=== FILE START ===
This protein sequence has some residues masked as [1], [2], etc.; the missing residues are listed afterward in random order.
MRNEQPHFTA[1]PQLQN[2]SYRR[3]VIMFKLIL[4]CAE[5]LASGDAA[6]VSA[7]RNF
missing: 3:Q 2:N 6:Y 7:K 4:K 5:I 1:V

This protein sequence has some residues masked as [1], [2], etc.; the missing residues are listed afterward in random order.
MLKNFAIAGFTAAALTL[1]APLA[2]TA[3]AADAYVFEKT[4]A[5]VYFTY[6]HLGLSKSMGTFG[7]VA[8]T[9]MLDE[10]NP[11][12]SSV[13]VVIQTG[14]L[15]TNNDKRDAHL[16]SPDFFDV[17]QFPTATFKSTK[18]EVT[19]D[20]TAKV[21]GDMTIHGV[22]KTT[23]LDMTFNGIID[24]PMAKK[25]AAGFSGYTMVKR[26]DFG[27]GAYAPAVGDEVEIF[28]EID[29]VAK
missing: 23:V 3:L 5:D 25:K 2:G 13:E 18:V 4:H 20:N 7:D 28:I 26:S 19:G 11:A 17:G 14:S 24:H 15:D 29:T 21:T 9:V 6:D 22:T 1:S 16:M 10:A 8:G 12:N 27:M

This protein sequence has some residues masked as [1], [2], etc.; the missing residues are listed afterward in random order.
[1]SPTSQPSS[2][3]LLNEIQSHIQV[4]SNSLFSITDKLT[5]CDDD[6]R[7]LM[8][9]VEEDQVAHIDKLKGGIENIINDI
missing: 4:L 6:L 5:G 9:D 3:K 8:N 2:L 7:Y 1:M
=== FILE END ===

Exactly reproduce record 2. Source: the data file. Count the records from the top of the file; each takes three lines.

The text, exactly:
This protein sequence has some residues masked as [1], [2], etc.; the missing residues are listed afterward in random order.
MLKNFAIAGFTAAALTL[1]APLA[2]TA[3]AADAYVFEKT[4]A[5]VYFTY[6]HLGLSKSMGTFG[7]VA[8]T[9]MLDE[10]NP[11][12]SSV[13]VVIQTG[14]L[15]TNNDKRDAHL[16]SPDFFDV[17]QFPTATFKSTK[18]EVT[19]D[20]TAKV[21]GDMTIHGV[22]KTT[23]LDMTFNGIID[24]PMAKK[25]AAGFSGYTMVKR[26]DFG[27]GAYAPAVGDEVEIF[28]EID[29]VAK
missing: 23:V 3:L 5:D 25:K 2:G 13:E 18:V 4:H 20:N 7:D 28:I 26:S 19:G 11:A 17:G 14:S 24:H 15:D 29:T 21:T 9:V 6:D 22:T 1:S 16:M 10:A 8:G 12:N 27:M